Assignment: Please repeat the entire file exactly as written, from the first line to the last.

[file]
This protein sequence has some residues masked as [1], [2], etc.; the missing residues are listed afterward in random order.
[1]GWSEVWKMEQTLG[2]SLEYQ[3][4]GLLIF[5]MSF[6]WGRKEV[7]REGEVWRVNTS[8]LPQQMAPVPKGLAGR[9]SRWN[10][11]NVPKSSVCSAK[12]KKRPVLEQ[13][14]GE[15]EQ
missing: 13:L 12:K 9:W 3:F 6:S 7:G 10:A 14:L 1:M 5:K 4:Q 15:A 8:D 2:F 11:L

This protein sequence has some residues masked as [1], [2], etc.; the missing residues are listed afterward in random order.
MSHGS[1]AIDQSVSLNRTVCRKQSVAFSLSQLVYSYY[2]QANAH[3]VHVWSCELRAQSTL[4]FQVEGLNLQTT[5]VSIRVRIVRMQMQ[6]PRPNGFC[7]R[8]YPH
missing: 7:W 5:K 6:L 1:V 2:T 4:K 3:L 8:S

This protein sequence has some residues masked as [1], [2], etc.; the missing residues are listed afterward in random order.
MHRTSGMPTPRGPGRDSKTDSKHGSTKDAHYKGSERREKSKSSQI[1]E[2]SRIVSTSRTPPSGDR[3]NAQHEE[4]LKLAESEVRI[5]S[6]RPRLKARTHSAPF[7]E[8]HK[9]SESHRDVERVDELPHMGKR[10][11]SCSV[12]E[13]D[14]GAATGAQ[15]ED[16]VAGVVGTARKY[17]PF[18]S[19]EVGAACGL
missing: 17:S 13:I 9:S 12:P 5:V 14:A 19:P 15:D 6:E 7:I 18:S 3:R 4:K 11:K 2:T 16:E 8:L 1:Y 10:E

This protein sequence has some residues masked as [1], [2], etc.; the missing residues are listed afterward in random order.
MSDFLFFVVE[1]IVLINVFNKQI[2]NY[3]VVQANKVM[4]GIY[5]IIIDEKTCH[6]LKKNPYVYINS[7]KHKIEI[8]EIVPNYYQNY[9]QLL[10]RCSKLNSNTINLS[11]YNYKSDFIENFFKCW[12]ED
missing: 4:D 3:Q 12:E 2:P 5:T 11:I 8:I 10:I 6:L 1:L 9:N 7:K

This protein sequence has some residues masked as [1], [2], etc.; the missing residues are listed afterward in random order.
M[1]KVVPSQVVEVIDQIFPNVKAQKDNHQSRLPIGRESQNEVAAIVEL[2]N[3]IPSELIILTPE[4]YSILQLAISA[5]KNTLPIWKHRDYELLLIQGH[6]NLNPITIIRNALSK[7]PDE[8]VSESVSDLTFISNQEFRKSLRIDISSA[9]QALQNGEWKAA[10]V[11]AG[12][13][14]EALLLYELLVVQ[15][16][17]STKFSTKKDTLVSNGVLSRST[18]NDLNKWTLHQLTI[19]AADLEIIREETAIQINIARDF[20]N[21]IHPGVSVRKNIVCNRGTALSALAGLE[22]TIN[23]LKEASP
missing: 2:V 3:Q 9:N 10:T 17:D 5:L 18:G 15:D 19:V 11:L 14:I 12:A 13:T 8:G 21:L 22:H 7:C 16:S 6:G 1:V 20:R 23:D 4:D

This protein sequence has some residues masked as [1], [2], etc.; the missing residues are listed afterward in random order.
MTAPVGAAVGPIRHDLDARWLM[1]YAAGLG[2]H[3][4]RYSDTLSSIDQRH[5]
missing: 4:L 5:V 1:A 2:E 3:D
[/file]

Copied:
This protein sequence has some residues masked as [1], [2], etc.; the missing residues are listed afterward in random order.
[1]GWSEVWKMEQTLG[2]SLEYQ[3][4]GLLIF[5]MSF[6]WGRKEV[7]REGEVWRVNTS[8]LPQQMAPVPKGLAGR[9]SRWN[10][11]NVPKSSVCSAK[12]KKRPVLEQ[13][14]GE[15]EQ
missing: 13:L 12:K 9:W 3:F 6:S 7:G 10:A 14:L 1:M 5:K 4:Q 15:A 8:D 2:F 11:L

This protein sequence has some residues masked as [1], [2], etc.; the missing residues are listed afterward in random order.
MSHGS[1]AIDQSVSLNRTVCRKQSVAFSLSQLVYSYY[2]QANAH[3]VHVWSCELRAQSTL[4]FQVEGLNLQTT[5]VSIRVRIVRMQMQ[6]PRPNGFC[7]R[8]YPH
missing: 7:W 5:K 6:L 1:V 2:T 4:K 3:L 8:S

This protein sequence has some residues masked as [1], [2], etc.; the missing residues are listed afterward in random order.
MHRTSGMPTPRGPGRDSKTDSKHGSTKDAHYKGSERREKSKSSQI[1]E[2]SRIVSTSRTPPSGDR[3]NAQHEE[4]LKLAESEVRI[5]S[6]RPRLKARTHSAPF[7]E[8]HK[9]SESHRDVERVDELPHMGKR[10][11]SCSV[12]E[13]D[14]GAATGAQ[15]ED[16]VAGVVGTARKY[17]PF[18]S[19]EVGAACGL
missing: 17:S 13:I 9:S 12:P 5:V 14:A 19:P 15:D 6:E 7:I 18:S 3:R 4:K 11:K 2:T 16:E 8:L 1:Y 10:E

This protein sequence has some residues masked as [1], [2], etc.; the missing residues are listed afterward in random order.
MSDFLFFVVE[1]IVLINVFNKQI[2]NY[3]VVQANKVM[4]GIY[5]IIIDEKTCH[6]LKKNPYVYINS[7]KHKIEI[8]EIVPNYYQNY[9]QLL[10]RCSKLNSNTINLS[11]YNYKSDFIENFFKCW[12]ED
missing: 4:D 3:Q 12:E 2:P 5:T 11:I 8:I 10:I 6:L 1:L 9:N 7:K

This protein sequence has some residues masked as [1], [2], etc.; the missing residues are listed afterward in random order.
M[1]KVVPSQVVEVIDQIFPNVKAQKDNHQSRLPIGRESQNEVAAIVEL[2]N[3]IPSELIILTPE[4]YSILQLAISA[5]KNTLPIWKHRDYELLLIQGH[6]NLNPITIIRNALSK[7]PDE[8]VSESVSDLTFISNQEFRKSLRIDISSA[9]QALQNGEWKAA[10]V[11]AG[12][13][14]EALLLYELLVVQ[15][16][17]STKFSTKKDTLVSNGVLSRST[18]NDLNKWTLHQLTI[19]AADLEIIREETAIQINIARDF[20]N[21]IHPGVSVRKNIVCNRGTALSALAGLE[22]TIN[23]LKEASP
missing: 2:V 3:Q 9:N 10:T 17:D 5:L 18:G 15:D 19:V 11:L 14:I 12:A 13:T 8:G 21:L 22:H 7:C 16:S 6:G 1:V 20:R 23:D 4:D

This protein sequence has some residues masked as [1], [2], etc.; the missing residues are listed afterward in random order.
MTAPVGAAVGPIRHDLDARWLM[1]YAAGLG[2]H[3][4]RYSDTLSSIDQRH[5]
missing: 4:L 5:V 1:A 2:E 3:D